Wednesday, December 18, 2013

Courage Kenny Handiham World Weekly E-Letter for the week of Wednesday, 18 December 2013

Welcome to Handiham World.

A dip in the pool - first thing this week!

Read/listen here - entire podcast/eletter

Pat shows off his new Plantronics USB headset!
It's time to test our knowledge by taking a dip in the pool - the Amateur Radio question pool, that is. 
Last week we went to the Extra Class pool and examined a question about VHF/UHF operating, which created some controversy:

E2C06 asked, "During a VHF/UHF contest, in which band segment would you expect to find the highest level of activity?"
The correct answer was: C, "In the weak signal segment of the band, with most of the activity near the calling frequency."
Two Handiham volunteer instructors disagreed with the question's wording.
Matt, KA0PQW:
Hi Pat, Just a little bit on VHF contesting. While you are right most of the contesting is in the weak signal part of the band there is an FM-only category. It is also true that 146.52 is off limits, but they do use 146.55 and 146.58 and some other frequencies on two meters. On all of the rest of the bands 6 meter FM, 1.25 meters, and 70 cm and higher you can use the FM calling frequencies. Two meters is the only band that using the FM calling frequency 146.52 is not allowed, so you can certainly contest on 52.525, 223.500, 446.000, and higher bands. Seems to me that question is not well asked. I have seen a few other questions like this, some of which are more opinion than fact.
I hope this helps some. Thanks & 73,
 Matt,  KA0PQW
Bill, K9BV:
I disagree with C (and probably the FCC!) because a contest would wipe out any weak signal operation!!! Therefore, D is the best choice as most contests seem to operate near calling frequency, especially if the contest is lightly attended...
Bill - K9BV
Matt and Bill are both right, but of course the QPC (Question Pool Committee) would probably point out that in any multiple choice exam one is supposed to pick the "most correct" answer.  Even so, given the great variability in contests and usage by band, I'll have to concede that this isn't really that easy to answer. 
This gets me to thinking about the question pools and how some of the questions can seem clear enough when they are first added to the pool, but once feedback is received from the greater amateur radio community, such deficiencies get called out.  In other cases, the technology changes faster than the pool questions, and that can leave questions about legacy technologies still sitting there in the examinations we place on the table in front of the candidates. 
I thought about this last week when I was preparing my audio lecture on television, specifically fast scan amateur television.  There are several - actually more than several - questions related to cathode ray tubes (CRT's) and the scanning technology that has become mostly irrelevant between the time these questions were conceived and today, when LCD screens and digital TV are the norm.  Most of us no longer have any devices with CRT's in them anywhere around the house!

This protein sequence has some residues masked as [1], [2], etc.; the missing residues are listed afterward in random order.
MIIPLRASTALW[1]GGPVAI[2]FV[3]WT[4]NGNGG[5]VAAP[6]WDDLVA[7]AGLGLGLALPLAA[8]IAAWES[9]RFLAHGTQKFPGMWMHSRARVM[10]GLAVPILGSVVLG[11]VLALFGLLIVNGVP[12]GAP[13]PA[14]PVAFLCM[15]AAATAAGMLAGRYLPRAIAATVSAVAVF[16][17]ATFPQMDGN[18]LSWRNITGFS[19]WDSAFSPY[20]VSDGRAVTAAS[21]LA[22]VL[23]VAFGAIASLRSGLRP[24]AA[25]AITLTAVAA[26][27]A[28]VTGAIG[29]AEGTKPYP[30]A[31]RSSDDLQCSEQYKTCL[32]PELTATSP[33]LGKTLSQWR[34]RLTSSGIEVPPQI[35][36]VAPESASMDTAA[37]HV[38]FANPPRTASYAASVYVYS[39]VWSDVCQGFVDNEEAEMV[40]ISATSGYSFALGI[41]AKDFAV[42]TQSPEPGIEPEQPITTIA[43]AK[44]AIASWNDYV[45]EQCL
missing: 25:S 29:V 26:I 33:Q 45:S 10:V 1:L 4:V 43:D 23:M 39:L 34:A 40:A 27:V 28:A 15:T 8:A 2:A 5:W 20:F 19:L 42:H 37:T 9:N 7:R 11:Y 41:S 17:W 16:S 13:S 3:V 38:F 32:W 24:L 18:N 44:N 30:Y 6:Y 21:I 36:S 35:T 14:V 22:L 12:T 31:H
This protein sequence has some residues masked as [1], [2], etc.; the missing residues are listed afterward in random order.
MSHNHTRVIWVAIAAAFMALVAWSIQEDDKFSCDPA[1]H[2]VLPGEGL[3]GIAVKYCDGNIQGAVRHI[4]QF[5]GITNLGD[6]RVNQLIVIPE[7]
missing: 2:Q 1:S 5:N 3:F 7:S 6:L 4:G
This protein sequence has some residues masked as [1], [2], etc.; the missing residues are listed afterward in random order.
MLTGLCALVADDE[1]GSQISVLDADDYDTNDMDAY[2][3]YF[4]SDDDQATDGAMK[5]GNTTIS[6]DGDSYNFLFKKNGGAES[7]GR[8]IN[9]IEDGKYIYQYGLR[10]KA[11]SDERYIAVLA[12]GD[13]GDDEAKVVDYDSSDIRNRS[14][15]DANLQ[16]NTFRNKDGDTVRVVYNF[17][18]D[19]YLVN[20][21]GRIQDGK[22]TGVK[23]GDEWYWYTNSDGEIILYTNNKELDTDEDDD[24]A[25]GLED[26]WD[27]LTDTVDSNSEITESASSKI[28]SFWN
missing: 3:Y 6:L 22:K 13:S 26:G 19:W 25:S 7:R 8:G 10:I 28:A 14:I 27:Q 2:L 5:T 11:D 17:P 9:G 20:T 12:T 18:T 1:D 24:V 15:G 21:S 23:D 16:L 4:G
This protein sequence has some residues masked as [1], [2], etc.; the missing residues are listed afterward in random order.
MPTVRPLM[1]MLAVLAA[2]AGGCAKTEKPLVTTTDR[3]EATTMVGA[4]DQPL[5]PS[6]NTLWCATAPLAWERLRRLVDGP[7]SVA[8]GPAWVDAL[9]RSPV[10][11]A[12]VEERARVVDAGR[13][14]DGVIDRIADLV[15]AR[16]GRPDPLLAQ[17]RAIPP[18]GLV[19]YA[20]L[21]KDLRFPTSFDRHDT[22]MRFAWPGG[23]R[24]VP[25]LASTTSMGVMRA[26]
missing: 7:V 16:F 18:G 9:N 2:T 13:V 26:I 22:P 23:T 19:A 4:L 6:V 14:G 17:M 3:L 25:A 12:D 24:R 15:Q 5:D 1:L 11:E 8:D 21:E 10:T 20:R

The point is that the QPC always has a challenge keeping the pools relevant to today's technology while also producing clear, unambiguous questions.  This is most definitely NOT an easy job, so be sure to check out the pre-release versions of the question pools as they are posted on the NCVEC website.  Having good questions in the pools is important, and if you spot something that is in error or not clear, you may have a chance to weigh in to get it changed.  It is best to bounce your thoughts off a friend who is familiar with the pools to find out if he or she concurs with your opinion on the question.
Finally, I think we should have a new question this week, and it comes from the General Class pool:
G2B01 asks, "Which of the following is true concerning access to frequencies?"
Possible choices are:
A. Nets always have priority
B. QSO’s in process always have priority
C. No one has priority access to frequencies, common courtesy should be a guide
D. Contest operations must always yield to non-contest use of frequencies
The correct answer is C, "No one has priority access to frequencies, common courtesy should be a guide." 
Guess what?  This is another one of those questions where there is room for interpretation!  In selecting the MOST CORRECT answer, you can often look for qualifiers like the word "always" in the answer.  In this case, three of the four answers have "always" in them, and that should set off the warning alarm that those choices may not be correct.  The reason is that in the real world, "always" covers too much territory.  Few things are "always" correct.  For example, if answer B had read "QSO’s in process usually have priority" instead of "QSO’s in process always have priority", I would have to choose that as the best answer, at least as correct as answer C.  Similarly, if answer A had read "Nets sometimes have priority" instead of "Nets always have priority", which could certainly be the case in a communications emergency during a Skywarn activation, that one would be equally correct. 
Guy with his head in a book
Today's homework: Help keep wrong or ambiguous questions out of the final release. The newest Technician Pool for July 1 2014 release is available for your inspection at the NCVEC website.
Please e-mail to comment.
Patrick Tice, WA0TDA
Courage Kenny Handiham Coordinator